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Two additional titles were given to Walker on the occasion of a 1977 memorial exhibition titled, Hudson D. Walker: Patron and Friend. The exhibition commemorated Walker and the bequest of his collection to the museum.

Regardless of how one refers to Hudson Walker when recalling the history of the museum - first curator, patron, or friend - it is clear that no appellation can truly capture all of the contributions that he has made to its legacy.

Baltzley Binder Bounty

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According to Wikipedia, in 1910, Louis Baltzley invented the binder clip, Patent # 1,139,627, so that his father Edwin no longer had to bind his manuscripts by sewing the pages together through holes punched in the pages (which was the standard method in the day).

Web_LastClips.jpgIn more recent times, the binder clip is commonly used in offices of all types to bind large volumes of paper together. In the case of the WAM Files - the working administrative records kept and contained by Gallery/Museum/WAM employees - binder clips were used to organize and contain such items as lengthy grant applications, full sets of label text for exhibits, duplicate copies of press releases, sets of photographs, etc...


In our pursuit of minimal-level processing, binder clips were removed from the files, resulting in a growing bounty of fasteners.

As I began to encounter CDs, DVDs, and disks of all shapes and sizes during processing, I pondered over the fate of binder clips as offices adopt digital processes and searched for possible additional uses for the clips. To my surprise, some very ingenious do-it-yourselfers have recorded videos on how to make an iPhone Binder Clip Dock to fasten-bind-clip their digital devices in place.

If only I had an iPhone... imagine what I could do with all of these binder clips!

Recaption/Recontext

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I've come across a few visitor's register books in the files from the 1980s and 1990s (visitors wrote their name, where they hailed from, and any comments about the show.) I began perusing the register for the 1989 show Recaption/Recontext, featuring photographs from the Cray Research/Film in the Cities collection. The show was curated by photographer Vince Leo, who paired each photograph with a quotation about photography from a variety of sources, thus "recaptioning and recontextualizing" the images. In the catalog, Leo states his general aim is "to agitate against or puncture what we usually think about these photographs in particular, or about photography in general; to open gaps in interpretation instead of closing them."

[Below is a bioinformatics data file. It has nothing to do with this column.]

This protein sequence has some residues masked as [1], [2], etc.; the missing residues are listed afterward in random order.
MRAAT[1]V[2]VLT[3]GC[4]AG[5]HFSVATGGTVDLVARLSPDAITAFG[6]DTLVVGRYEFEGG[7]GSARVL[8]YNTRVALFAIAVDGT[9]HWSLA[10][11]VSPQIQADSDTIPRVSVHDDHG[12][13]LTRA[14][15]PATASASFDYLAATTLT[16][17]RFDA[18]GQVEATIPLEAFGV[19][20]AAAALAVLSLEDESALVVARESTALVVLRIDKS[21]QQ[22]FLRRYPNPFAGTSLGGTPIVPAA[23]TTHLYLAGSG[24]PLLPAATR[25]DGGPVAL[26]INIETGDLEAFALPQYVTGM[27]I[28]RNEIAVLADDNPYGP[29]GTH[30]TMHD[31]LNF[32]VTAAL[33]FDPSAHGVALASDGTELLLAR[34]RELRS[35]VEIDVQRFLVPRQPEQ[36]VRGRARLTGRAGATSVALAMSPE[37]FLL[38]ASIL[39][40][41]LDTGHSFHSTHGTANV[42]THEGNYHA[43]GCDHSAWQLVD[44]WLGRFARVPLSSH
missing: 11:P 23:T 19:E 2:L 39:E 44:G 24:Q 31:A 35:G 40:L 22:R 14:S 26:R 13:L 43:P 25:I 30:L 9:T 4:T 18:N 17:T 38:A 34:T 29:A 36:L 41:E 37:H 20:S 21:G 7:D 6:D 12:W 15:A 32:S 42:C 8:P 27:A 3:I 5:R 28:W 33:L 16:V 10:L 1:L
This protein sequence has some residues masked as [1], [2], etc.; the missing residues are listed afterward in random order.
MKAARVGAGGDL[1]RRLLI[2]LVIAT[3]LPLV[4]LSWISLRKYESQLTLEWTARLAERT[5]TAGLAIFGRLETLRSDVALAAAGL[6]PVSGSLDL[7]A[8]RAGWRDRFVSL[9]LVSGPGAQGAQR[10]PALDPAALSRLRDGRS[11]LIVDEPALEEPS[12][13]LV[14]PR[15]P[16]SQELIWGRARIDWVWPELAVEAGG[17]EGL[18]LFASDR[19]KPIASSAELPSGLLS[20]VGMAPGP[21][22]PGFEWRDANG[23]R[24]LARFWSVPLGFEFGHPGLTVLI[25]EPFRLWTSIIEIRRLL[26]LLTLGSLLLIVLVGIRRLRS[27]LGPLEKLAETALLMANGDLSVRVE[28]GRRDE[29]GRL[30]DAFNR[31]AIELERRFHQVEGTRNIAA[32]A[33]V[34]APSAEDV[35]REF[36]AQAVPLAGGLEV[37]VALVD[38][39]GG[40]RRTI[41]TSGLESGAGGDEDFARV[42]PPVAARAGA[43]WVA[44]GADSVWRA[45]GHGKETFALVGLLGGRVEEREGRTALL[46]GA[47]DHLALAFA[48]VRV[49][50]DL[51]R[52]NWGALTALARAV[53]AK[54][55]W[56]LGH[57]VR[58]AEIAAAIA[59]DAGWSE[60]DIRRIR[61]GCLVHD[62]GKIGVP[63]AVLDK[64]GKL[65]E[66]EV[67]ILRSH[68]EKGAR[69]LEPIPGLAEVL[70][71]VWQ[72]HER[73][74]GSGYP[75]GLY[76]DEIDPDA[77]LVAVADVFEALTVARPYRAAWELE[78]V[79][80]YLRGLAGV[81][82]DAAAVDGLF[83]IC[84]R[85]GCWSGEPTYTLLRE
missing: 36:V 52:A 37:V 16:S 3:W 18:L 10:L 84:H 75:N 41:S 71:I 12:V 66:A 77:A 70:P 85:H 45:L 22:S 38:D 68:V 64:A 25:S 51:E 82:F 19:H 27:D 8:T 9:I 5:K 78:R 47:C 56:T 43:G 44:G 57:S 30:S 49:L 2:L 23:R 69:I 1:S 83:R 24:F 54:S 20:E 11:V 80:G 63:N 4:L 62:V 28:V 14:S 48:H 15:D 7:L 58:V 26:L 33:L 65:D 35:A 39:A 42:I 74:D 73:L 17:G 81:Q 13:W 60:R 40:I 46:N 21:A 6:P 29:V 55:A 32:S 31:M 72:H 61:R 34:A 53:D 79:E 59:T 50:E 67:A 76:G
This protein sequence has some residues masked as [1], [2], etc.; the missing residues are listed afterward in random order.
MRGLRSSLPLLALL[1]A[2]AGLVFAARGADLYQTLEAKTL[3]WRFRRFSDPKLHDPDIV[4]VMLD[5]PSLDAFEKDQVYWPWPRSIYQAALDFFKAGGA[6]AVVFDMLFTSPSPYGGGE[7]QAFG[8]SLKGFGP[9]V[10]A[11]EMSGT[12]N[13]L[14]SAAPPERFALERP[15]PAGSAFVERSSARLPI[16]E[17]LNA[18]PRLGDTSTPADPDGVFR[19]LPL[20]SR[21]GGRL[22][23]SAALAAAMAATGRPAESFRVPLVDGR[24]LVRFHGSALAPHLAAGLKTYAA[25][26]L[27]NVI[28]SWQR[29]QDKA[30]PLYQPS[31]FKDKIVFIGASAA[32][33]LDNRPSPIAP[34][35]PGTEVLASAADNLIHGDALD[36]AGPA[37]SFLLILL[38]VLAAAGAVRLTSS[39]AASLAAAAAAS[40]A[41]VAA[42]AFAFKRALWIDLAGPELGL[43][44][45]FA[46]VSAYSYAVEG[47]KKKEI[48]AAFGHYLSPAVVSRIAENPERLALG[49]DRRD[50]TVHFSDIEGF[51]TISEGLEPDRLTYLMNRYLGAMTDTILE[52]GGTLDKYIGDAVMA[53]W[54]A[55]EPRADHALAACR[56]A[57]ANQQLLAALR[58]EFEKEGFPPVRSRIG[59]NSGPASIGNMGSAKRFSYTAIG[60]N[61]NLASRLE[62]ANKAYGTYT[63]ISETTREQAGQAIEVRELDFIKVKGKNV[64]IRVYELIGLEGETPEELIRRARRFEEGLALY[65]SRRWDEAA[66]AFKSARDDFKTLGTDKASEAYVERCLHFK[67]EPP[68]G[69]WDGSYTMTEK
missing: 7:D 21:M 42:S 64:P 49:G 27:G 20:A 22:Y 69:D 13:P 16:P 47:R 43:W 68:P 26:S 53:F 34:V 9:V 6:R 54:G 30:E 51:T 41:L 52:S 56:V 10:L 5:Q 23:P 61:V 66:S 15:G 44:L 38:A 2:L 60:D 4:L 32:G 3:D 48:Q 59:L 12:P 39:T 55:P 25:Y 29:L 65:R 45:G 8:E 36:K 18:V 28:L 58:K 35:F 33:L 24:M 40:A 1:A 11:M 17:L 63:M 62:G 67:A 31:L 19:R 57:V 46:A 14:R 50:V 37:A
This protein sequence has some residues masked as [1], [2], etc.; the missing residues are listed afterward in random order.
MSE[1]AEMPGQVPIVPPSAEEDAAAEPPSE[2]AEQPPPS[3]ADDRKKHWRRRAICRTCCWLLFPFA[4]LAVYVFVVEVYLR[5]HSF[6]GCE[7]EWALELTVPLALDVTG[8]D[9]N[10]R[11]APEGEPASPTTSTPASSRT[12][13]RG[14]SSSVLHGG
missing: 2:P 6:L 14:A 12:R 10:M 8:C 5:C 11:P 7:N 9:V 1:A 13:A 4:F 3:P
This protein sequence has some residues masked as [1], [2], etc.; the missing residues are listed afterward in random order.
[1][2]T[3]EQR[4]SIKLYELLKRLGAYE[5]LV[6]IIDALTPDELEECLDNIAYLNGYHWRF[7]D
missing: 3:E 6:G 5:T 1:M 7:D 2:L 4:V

Some of the comments in the visitor's register book about this show caught my eye:

  • Took me back home.
  • Gave me hope.
  • It's nice to know photography is not dead.
  • It's bare! But wow!
  • Why are the two pictures pertianing to black people "lent by the artist" and not owned in the collection?
  • I loved the variety. Some photographs leave me entranced and with the need to see more.
  • Deep! / Intense
  • Illuminating a wonderful example of the power of context!
  • I agree - do whatever you must to get your point across - nothing is sacred.

And my favorite comment was simply: "Art?"

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Invitation for the exhibition "Recaption/Recontext"

Building on Imagination...

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The large and oddly-shaped brochure for the University Art Museum's show Building on Imagination: Architectural Imagery in Children's Books caught my eye in the files. Soon after, I found a hand-made prototype of the brochure, colored with marker and pasted together, with lines in place for text. I love that the brochure design itself is imaginative and inventive, echoing the towers a child might build.

Building-imagination_broch-side.jpgThe exhibition explored architecture within children books, featuring original illustrations from books such as "Kenny's Window" by Maurice Sendak, and "King Arthur and the Knights of the Round Table" by Gustaf Tenggren, among others. It toured around the region to 23 sites from 1989 to 1992. The Northfield News wrote of the exhibition in 1991:

"Besides examining architecture in children's book illustrations, Building on Imagination also highlights children's experiences of real buildings and of designing make-believe buildings with blocks or blankets in messy bedrooms. A set of stone blocks from the Victorian era included in the exhibition demonstrates the appeal architectural toys have had for children long before Lincoln Logs or Legos became popular."

Cordially III

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The University of Minnesota Art Museum cordially invited visitors to view the exhibitions, The Woodblock Prints of B.J.O. Nordfeldt and Emily Nordfeldt's Legacy: Paintings, Drawings and Prints of B.J.O. Nordfeldt at a reception held Sunday, February 17, 1991, which included a gallery talk, woodblock printing demonstration, and tea, sherry and light refreshments.

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A large collection of Nordfeldt's works can be found in WAM's permanent collection.

A Packed House

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Packing artwork or other delicate artifacts is something of an art itself, and museums need to have it down pat. The objects must fit snugly and be protected from jostling and the elements. This is particularly tricky with traveling exhibits, such as this 1984 show Making America Strong: World War II Posters, created by the University Art Museum. These polaroids document the behind-the-scenes packing process (or perhaps unpacking, it's hard to tell!) of the framed posters at the Museum.